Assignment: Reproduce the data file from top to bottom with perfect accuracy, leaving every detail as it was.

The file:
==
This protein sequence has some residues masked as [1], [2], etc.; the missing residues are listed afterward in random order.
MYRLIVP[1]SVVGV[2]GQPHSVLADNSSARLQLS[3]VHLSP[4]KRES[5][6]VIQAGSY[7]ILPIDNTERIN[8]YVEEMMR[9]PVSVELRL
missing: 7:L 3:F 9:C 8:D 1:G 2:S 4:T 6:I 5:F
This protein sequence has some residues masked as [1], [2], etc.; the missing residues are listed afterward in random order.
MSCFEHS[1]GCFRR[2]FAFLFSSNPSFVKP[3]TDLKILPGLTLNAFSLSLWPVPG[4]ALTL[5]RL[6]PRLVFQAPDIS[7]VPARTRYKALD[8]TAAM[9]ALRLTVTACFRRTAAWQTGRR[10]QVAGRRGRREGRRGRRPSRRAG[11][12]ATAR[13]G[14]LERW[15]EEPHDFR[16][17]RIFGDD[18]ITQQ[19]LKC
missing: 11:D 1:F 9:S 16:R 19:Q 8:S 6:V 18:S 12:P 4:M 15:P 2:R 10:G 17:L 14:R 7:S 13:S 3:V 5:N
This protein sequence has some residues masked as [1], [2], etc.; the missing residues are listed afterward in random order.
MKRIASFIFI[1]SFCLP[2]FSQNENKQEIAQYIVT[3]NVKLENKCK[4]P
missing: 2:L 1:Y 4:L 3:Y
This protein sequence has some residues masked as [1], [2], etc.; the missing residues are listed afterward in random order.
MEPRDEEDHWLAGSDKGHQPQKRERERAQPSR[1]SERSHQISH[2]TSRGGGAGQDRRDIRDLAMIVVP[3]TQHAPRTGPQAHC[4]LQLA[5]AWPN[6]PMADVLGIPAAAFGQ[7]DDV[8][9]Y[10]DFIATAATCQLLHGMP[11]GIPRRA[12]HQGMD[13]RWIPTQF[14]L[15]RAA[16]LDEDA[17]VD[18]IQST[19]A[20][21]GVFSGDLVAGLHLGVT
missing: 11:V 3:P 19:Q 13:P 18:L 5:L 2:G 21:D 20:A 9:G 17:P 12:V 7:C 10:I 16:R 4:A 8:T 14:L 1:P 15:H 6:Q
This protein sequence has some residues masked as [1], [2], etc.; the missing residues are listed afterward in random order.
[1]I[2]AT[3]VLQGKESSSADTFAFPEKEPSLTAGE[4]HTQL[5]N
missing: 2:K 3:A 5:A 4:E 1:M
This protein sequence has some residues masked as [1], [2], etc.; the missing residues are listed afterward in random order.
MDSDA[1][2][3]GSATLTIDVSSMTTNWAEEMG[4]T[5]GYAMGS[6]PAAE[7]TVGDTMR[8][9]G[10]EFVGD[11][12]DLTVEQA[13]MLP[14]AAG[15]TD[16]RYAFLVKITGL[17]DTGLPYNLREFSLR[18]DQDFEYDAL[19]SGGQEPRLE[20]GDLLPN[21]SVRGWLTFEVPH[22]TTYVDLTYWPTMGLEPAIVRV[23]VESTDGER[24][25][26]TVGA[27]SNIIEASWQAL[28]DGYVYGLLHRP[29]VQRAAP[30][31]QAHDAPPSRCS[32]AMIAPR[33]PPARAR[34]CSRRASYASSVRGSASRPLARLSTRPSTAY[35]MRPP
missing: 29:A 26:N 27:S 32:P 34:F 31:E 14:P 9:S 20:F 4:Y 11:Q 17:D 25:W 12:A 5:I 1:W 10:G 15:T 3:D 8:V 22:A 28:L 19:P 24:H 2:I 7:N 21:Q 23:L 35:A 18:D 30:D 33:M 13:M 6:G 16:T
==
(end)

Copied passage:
This protein sequence has some residues masked as [1], [2], etc.; the missing residues are listed afterward in random order.
MYRLIVP[1]SVVGV[2]GQPHSVLADNSSARLQLS[3]VHLSP[4]KRES[5][6]VIQAGSY[7]ILPIDNTERIN[8]YVEEMMR[9]PVSVELRL
missing: 7:L 3:F 9:C 8:D 1:G 2:S 4:T 6:I 5:F
This protein sequence has some residues masked as [1], [2], etc.; the missing residues are listed afterward in random order.
MSCFEHS[1]GCFRR[2]FAFLFSSNPSFVKP[3]TDLKILPGLTLNAFSLSLWPVPG[4]ALTL[5]RL[6]PRLVFQAPDIS[7]VPARTRYKALD[8]TAAM[9]ALRLTVTACFRRTAAWQTGRR[10]QVAGRRGRREGRRGRRPSRRAG[11][12]ATAR[13]G[14]LERW[15]EEPHDFR[16][17]RIFGDD[18]ITQQ[19]LKC
missing: 11:D 1:F 9:S 16:R 19:Q 8:S 6:V 18:S 12:P 4:M 15:P 2:R 10:G 17:L 14:R 7:S 13:S 3:V 5:N
This protein sequence has some residues masked as [1], [2], etc.; the missing residues are listed afterward in random order.
MKRIASFIFI[1]SFCLP[2]FSQNENKQEIAQYIVT[3]NVKLENKCK[4]P
missing: 2:L 1:Y 4:L 3:Y
This protein sequence has some residues masked as [1], [2], etc.; the missing residues are listed afterward in random order.
MEPRDEEDHWLAGSDKGHQPQKRERERAQPSR[1]SERSHQISH[2]TSRGGGAGQDRRDIRDLAMIVVP[3]TQHAPRTGPQAHC[4]LQLA[5]AWPN[6]PMADVLGIPAAAFGQ[7]DDV[8][9]Y[10]DFIATAATCQLLHGMP[11]GIPRRA[12]HQGMD[13]RWIPTQF[14]L[15]RAA[16]LDEDA[17]VD[18]IQST[19]A[20][21]GVFSGDLVAGLHLGVT
missing: 11:V 3:P 19:Q 13:P 18:L 5:L 2:G 21:D 20:A 9:G 17:P 12:V 7:C 10:I 16:R 4:A 8:T 14:L 1:P 15:H 6:Q
This protein sequence has some residues masked as [1], [2], etc.; the missing residues are listed afterward in random order.
[1]I[2]AT[3]VLQGKESSSADTFAFPEKEPSLTAGE[4]HTQL[5]N
missing: 2:K 3:A 5:A 4:E 1:M
This protein sequence has some residues masked as [1], [2], etc.; the missing residues are listed afterward in random order.
MDSDA[1][2][3]GSATLTIDVSSMTTNWAEEMG[4]T[5]GYAMGS[6]PAAE[7]TVGDTMR[8][9]G[10]EFVGD[11][12]DLTVEQA[13]MLP[14]AAG[15]TD[16]RYAFLVKITGL[17]DTGLPYNLREFSLR[18]DQDFEYDAL[19]SGGQEPRLE[20]GDLLPN[21]SVRGWLTFEVPH[22]TTYVDLTYWPTMGLEPAIVRV[23]VESTDGER[24][25][26]TVGA[27]SNIIEASWQAL[28]DGYVYGLLHRP[29]VQRAAP[30][31]QAHDAPPSRCS[32]AMIAPR[33]PPARAR[34]CSRRASYASSVRGSASRPLARLSTRPSTAY[35]MRPP
missing: 29:A 26:N 27:S 32:P 34:F 31:E 14:P 9:S 20:F 4:Y 11:Q 17:D 25:W 12:A 5:I 1:W 10:G 15:T 3:D 8:V 22:A 28:L 19:P 24:H 2:I 7:N 21:Q 23:L 35:A 18:D 30:D 33:M 13:M 6:G 16:T